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Facebook's New Link Previews: What You Need to Know About Creating Your Own
Facebook's summer 2017 API changes affect how link previews work. Wanna customize your own? Here's a primer on what's new, and what you can do!
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    1. Tom VanBuren says:

      Hi Steve! Good question – here’s what to expect:

      1) If you added a link to a Facebook status update and didn’t manually change anything in the preview, it should continue to appear the same way it always has when posted.
      2) If you added a link to a Facebook status update and manually customized the title and/or description, the customized version(s) should be replaced by whatever Facebook scrapes (i.e. OG tags) when the update is posted.
      3) If you added a link to a Facebook status update and manually customized the image (i.e. uploaded your own), Facebook should post that update as an image post, with the update you wrote as the caption.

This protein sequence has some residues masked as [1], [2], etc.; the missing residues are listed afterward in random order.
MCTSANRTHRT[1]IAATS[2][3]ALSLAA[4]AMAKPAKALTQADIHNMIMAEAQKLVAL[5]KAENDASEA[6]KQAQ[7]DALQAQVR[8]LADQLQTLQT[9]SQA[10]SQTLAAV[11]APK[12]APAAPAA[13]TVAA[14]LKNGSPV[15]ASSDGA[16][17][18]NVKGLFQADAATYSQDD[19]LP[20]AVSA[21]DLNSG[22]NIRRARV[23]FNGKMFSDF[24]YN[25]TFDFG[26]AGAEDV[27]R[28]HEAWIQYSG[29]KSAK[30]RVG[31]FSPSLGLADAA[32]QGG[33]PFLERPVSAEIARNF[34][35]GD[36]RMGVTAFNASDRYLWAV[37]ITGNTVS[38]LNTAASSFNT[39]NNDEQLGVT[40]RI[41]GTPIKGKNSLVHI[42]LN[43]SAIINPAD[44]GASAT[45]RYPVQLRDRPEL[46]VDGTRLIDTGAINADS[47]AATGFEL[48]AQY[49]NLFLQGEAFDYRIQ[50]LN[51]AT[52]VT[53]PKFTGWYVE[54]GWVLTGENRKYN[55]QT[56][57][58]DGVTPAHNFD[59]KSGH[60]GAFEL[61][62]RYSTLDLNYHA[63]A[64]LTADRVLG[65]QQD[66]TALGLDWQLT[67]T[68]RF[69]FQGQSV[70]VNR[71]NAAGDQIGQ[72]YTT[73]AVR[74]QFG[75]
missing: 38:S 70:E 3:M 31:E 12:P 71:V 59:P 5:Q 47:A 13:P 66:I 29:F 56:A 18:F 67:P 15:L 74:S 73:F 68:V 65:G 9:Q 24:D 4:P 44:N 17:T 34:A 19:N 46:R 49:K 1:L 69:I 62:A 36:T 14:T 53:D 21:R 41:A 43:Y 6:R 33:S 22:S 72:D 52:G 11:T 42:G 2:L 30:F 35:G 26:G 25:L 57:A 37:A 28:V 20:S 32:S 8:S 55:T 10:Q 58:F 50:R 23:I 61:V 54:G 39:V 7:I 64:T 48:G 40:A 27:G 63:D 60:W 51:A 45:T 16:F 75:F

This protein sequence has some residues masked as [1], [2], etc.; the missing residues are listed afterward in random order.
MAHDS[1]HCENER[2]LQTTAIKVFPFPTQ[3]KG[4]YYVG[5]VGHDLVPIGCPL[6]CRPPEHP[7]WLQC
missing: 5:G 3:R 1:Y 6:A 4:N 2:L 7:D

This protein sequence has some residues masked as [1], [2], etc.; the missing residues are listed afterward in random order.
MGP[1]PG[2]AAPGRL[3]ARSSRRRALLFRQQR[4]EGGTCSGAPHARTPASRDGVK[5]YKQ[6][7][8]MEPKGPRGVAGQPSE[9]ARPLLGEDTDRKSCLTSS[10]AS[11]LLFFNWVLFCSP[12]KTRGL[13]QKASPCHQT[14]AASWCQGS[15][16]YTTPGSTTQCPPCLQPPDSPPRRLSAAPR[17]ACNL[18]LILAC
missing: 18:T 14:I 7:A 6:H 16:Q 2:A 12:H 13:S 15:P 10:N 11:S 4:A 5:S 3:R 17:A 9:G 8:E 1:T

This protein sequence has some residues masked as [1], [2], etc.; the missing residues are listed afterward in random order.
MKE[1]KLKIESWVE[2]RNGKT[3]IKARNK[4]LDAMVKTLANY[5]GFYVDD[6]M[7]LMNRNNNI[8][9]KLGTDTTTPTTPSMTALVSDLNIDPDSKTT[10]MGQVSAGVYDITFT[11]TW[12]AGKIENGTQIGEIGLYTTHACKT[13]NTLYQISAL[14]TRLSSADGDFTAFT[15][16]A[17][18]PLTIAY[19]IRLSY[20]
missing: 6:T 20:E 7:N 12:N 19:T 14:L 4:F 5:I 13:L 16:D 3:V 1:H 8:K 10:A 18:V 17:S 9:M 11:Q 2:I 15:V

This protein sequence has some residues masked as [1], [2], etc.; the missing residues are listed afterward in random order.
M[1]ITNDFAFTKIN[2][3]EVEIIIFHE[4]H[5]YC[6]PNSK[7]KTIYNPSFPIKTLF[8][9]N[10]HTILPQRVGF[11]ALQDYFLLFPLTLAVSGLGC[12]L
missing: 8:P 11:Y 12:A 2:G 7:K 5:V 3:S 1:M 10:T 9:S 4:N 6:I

We’ve recently added a new Preview feature to Edgar, so you can see what you should expect an update to look like when it’s posted. Here’s how that works: https://help.meetedgar.com/video-tutorials/preview-your-posts-before-they-publish

      And if you’d like some personalized assistance with the content saved in your own account, our team is here to help! You can shoot an email over to support@meetedgar.com, and we’ll be able to sort through the changes with you.

      • Hey Tom, thanks for the reply as I had the exact same question. Anyway: We previously shared one article with up to 5 different Images/Previews. From my understanding this will not longer work as all of them will default to the values of the open graph tags on the actual article.

        Do you know if there is another way to share one article with several different images? I know that Facebook caches Open Graph Tags and they are not updated until you do so yourself with the Facebook Debugger. So creating a Plugin which randomly switches the value of the Open Graph Tags wouldn’t work. I feel that we are now loosing on a lot of potential as people previously might have clicked on one image but not another for the same article.